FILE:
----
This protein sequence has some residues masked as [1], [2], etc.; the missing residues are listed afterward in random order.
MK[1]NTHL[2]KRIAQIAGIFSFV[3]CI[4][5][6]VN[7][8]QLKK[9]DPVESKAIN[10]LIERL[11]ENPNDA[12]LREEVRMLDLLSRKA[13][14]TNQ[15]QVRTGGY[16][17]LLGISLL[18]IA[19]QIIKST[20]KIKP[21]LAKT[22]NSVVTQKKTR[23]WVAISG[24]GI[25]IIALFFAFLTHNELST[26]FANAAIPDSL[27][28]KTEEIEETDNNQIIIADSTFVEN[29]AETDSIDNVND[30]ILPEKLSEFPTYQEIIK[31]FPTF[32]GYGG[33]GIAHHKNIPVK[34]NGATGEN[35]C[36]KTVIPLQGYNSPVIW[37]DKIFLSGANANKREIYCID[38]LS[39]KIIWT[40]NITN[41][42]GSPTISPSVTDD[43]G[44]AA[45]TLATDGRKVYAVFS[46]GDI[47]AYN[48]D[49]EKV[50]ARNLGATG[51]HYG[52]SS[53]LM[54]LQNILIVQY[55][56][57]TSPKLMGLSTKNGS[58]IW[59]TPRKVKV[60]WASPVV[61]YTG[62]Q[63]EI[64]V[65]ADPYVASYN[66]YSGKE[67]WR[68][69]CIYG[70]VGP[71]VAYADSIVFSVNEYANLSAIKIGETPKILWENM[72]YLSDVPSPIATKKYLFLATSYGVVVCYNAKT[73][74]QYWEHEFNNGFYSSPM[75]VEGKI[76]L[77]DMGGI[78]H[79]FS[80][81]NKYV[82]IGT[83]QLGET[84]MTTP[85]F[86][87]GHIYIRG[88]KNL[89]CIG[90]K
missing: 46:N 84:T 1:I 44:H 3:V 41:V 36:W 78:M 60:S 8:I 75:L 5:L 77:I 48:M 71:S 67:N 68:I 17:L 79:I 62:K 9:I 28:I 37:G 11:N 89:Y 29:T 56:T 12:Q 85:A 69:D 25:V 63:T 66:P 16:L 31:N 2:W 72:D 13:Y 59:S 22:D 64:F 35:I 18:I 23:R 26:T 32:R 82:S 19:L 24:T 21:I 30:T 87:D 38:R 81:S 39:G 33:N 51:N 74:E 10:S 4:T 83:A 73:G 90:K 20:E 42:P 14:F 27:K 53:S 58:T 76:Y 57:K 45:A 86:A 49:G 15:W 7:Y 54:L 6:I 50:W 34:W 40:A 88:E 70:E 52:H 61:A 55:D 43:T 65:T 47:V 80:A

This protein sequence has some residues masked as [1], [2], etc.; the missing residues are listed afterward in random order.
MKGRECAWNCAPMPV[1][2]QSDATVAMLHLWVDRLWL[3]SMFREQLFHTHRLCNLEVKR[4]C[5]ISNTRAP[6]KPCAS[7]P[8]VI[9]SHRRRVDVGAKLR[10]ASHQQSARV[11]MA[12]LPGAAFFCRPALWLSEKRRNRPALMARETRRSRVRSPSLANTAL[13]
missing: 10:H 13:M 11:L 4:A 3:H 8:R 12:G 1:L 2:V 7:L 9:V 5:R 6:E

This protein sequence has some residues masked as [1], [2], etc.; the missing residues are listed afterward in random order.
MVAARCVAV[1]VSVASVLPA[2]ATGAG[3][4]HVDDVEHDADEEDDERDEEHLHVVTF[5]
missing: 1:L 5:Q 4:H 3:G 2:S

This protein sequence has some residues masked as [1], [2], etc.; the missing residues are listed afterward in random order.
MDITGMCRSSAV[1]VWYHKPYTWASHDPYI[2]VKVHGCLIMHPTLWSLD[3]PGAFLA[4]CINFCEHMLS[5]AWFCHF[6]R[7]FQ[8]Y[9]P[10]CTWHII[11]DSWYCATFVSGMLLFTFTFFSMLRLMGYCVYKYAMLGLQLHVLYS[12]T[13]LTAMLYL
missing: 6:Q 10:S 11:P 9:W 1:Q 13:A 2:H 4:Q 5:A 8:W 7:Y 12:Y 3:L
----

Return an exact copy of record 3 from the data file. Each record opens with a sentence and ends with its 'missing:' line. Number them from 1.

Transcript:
This protein sequence has some residues masked as [1], [2], etc.; the missing residues are listed afterward in random order.
MVAARCVAV[1]VSVASVLPA[2]ATGAG[3][4]HVDDVEHDADEEDDERDEEHLHVVTF[5]
missing: 1:L 5:Q 4:H 3:G 2:S